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HiFX's Dan Bell looks at the US Fed's latest FOMC statement, US 'fiscal drag', the big fall in the gold price, and next week's Australian interest rate review

HiFX's Dan Bell looks at the US Fed's latest FOMC statement, US 'fiscal drag', the big fall in the gold price, and next week's Australian interest rate review

By Gareth Vaughan

Here's our monthly currencies outlook and review with HiFX's senior dealer Dan Bell including a look at the latest statement from the US Federal Reserve's Federal Open Market Committee (FOMC).

Overnight (NZ time) the FOMC surprised no one by leaving benchmark interest rates unchanged at 0% to 0.25% and continuing the quantitative easing (QE), or money printing, programme whereby the Fed's buying US$85 billion worth of bonds per month.

"So steady as she goes on the printing press in the US," says Bell. "Based on today's statement it doesn't look like they're going to be putting away the printing press anytime soon."

Bell suggests "fiscal drag" is having an impact on the US economy now given that earlier in the year, and in the last quarter of 2012, US economic data had been improving.

"There's a fiscal drag going on. Government spending has been reined in over the last few months and I think that's having an impact. And we know that the sequestration and the other fiscal issues earlier in the year, and towards the end of last year, are really starting to show up in some of the numbers that we're seeing at the moment. So the (economic) data out of the States hasn't been that flash."

And with inflation still very low at around 1.5%, Bell says the Fed's set to maintain its current policy stance.

"But there are still some of the voting members in the Fed concerned about what they're doing. By early 2014 the Fed would've expanded its balance sheet by US$4 trillion through this money printing and that's a lot to deal with," says Bell. "At some stage they're going to hope to try and exit this position and that's going to be difficult."

"If we did see a real pick up in the US economy in the second-half of this year then I do believe you will see the market start to price in a tapering off in this stimulus approach. And ultimately when they do start to talk about tapering off this QE it should be positive for the US dollar and generally negative for the NZ dollar," says Bell.

What's up with gold?

Meanwhile, Bell says the recent fall in the gold price has been followed closely. Based on the London end-of-day fixings, as charted by (see chart below), the gold price peaked at US$1,895 per Troy ounce in early September 2011. Overnight (NZ time) it closed at US$1454.75, down a whopping NZ$440.25, or 23%.

Gold is generally viewed by investors as a hedge against inflation and is seen as a safe haven asset against risk and recession. Bell says the recent fall is mostly to do with the fact the inflation some investors had been expecting to materialise through central banks' money printing hasn't materialised so far.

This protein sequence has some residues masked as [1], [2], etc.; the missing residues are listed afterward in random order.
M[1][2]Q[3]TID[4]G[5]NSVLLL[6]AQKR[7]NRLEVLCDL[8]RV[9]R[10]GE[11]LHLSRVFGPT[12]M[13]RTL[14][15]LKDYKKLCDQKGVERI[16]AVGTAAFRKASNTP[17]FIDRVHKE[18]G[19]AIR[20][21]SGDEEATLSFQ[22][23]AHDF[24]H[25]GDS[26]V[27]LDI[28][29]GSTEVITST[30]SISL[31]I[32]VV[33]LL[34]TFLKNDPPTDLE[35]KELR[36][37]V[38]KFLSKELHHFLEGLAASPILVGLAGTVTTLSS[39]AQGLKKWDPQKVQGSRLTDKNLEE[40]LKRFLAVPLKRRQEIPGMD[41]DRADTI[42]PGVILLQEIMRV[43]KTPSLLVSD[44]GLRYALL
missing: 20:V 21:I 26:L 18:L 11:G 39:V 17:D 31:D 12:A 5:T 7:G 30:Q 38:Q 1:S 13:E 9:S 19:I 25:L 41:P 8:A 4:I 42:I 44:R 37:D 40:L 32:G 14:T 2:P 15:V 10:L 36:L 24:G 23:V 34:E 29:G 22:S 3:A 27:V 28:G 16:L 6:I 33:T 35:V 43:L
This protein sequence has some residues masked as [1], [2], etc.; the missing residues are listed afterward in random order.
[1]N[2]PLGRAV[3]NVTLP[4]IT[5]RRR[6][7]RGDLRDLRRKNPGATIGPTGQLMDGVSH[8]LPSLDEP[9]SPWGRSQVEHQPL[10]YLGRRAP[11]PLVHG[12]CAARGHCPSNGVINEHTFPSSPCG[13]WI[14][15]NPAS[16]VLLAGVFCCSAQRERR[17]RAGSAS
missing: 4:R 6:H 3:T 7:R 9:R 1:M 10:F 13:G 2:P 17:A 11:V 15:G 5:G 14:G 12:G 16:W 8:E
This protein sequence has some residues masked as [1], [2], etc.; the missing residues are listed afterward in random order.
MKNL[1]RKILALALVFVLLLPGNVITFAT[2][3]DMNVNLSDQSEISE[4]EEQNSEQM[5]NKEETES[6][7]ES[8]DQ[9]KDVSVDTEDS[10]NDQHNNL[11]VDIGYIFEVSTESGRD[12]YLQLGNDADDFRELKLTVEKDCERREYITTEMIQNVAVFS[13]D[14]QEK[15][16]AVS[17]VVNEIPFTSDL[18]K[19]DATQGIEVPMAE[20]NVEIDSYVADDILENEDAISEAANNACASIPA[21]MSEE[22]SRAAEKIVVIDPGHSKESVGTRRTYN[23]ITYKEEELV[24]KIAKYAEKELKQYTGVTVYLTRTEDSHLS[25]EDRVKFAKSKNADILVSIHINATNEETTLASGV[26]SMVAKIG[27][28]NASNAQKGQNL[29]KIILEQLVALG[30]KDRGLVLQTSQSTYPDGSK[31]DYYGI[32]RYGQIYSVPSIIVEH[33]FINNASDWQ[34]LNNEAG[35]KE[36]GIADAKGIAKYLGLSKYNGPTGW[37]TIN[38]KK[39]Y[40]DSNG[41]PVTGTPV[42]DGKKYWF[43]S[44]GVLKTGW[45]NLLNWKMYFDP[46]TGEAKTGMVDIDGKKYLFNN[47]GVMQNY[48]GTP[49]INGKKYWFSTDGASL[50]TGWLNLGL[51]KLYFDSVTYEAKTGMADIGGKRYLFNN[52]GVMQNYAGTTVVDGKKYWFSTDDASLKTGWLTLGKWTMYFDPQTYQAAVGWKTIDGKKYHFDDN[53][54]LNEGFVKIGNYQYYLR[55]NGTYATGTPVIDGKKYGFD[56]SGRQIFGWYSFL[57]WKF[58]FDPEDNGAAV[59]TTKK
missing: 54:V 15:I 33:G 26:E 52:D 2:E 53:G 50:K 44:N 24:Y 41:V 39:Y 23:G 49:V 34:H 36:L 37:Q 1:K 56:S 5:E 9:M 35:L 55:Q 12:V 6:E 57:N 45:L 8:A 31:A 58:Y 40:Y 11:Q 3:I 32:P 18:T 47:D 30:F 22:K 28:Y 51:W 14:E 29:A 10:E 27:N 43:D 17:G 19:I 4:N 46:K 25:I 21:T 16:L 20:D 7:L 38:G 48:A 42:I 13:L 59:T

"So everyone was thinking if all these global central banks, and you look at the Bank of Japan, the Bank of England, the European Central Bank, and the US Fed, all the biggest central banks in the world are out there printing money, surely that's going to create inflation."

"But the fact is that it hasn't, and in fact there is some concern about dis-inflation in certain economies at the moment. So we just don't have inflation. And I think the big drop that we've seen in gold prices is essentially some investors recalibrating their outlook towards using gold as an inflation hedge," Bell says.

Precious metals

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closing prices
Source: Kitco
closing prices
Source: Kitco
closing prices
Source: Kitco
closing prices
Source: Kitco

Will the RBA cut rates?

The Reserve Bank of Australia (RBA) is due to review its cash rate next Tuesday, which is currently at 3%. Bell says the market is expecting no change. However, one view is that it's a 50-50 call on the basis there's little inflation, and if the RBA can cut interest rates at the moment why wouldn't they, especially given, at 3%, Australia has one of the highest cash rates in the developed world.

"So they've still got room to move and if they want to try and rebalance their economy, then they'd like to see the Australian dollar trend lower which would give some relief to their manufacturing exporters," Bell says.

"The Australian story is interesting. They had a manufacturing number out this week which was the worst since 2009. Their terms of trade have peaked. We know that the investment into resources and mining has peaked and it's starting to really taper off. And export commodity prices in Australia's major markets are starting to drift lower."

"Copper prices are at 18 month lows, iron ore prices are weaker and the recent run of data out of China (Australia's key export market) has been worse than expected," Bell adds.

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Dan Bell is the Senior Dealer at HiFX, a UK-headquartered foreign exchange dealer with significant operations in Australia and New Zealand. It has a dealing room in Auckland. See more detail here.


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